Back to Newsroom 8

Christensen: Predatory hospital practices are financially toxic for Americans

Read the full op-ed on The Salt Lake Tribune

"As governors from across the country gather in the Beehive State for the National Governors Association Summer Meeting this week, health care — particularly its high costs and the overall uncertainty in the system — will surely be discussed. Governors must also focus on addressing predatory hospital practices against financially vulnerable patients, including Utahns.

People turn to hospitals when they are desperate for care and, in many cases, experiencing emergencies. Patients shouldn’t have to worry about financial ruin as a result of emergency medical procedures or hospital visits. Unfortunately, such visits can become financially toxic for patients as a result of hospital practices designed to maximize profits. In multiple states including Maryland, Virginia, Georgia, Tennessee, Missouri, and Colorado, hospitals have pursued lawsuits and other predatory actions against patients for unpaid hospital bills. These hospitals have added annual interest to medical bills, placed liens on patients’ homes and garnished wages and bank accounts, threatening the economic stability of Americans who can least afford it. At the same time, they have also neglected to inform many patients about community benefits or charity care that they may quality for. Some hospitals have pursued these actions despite increasing service charges and receiving revenue through the 340B federal program which is intended to help cover low-income or uninsured patients’ costs.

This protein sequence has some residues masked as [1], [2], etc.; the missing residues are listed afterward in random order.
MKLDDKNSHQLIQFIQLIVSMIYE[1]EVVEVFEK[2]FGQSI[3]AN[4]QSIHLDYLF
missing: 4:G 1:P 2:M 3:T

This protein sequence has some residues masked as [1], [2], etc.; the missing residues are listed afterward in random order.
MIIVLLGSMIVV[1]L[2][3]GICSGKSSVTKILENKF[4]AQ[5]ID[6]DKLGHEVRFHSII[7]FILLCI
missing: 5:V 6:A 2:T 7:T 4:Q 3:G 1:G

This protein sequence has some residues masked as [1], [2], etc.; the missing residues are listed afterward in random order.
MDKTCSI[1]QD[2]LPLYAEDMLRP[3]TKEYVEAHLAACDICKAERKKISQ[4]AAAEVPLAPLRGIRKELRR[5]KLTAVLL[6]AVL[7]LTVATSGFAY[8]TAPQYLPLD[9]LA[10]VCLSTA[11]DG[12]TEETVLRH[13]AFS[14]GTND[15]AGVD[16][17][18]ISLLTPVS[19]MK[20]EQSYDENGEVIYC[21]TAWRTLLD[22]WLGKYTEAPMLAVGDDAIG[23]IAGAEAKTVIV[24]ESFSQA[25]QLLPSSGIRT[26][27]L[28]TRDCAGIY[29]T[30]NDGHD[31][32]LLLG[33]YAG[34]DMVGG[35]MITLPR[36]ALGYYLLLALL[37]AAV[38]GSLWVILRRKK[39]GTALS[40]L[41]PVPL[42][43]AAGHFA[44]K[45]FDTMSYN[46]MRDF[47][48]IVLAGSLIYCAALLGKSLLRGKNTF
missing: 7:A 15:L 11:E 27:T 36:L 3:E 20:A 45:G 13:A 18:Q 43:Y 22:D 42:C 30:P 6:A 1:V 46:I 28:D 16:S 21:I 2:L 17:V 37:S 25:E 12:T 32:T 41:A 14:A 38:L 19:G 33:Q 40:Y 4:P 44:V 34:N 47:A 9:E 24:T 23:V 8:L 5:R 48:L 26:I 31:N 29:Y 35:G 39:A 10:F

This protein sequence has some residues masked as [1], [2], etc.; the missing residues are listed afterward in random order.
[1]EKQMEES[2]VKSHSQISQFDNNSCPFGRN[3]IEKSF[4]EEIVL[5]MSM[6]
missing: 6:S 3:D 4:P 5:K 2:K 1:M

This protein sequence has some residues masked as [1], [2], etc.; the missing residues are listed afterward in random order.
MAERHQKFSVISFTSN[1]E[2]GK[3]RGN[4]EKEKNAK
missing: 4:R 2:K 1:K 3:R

These lawsuits aren’t the only ways hospitals have been financially toxic for patients. Right here in Utah, surprise hospital bills are a pervasive practice that puts patients like Lisa Ray in the middle of health care providers and insurance companies, often after experiencing emergencies."


Back to Newsroom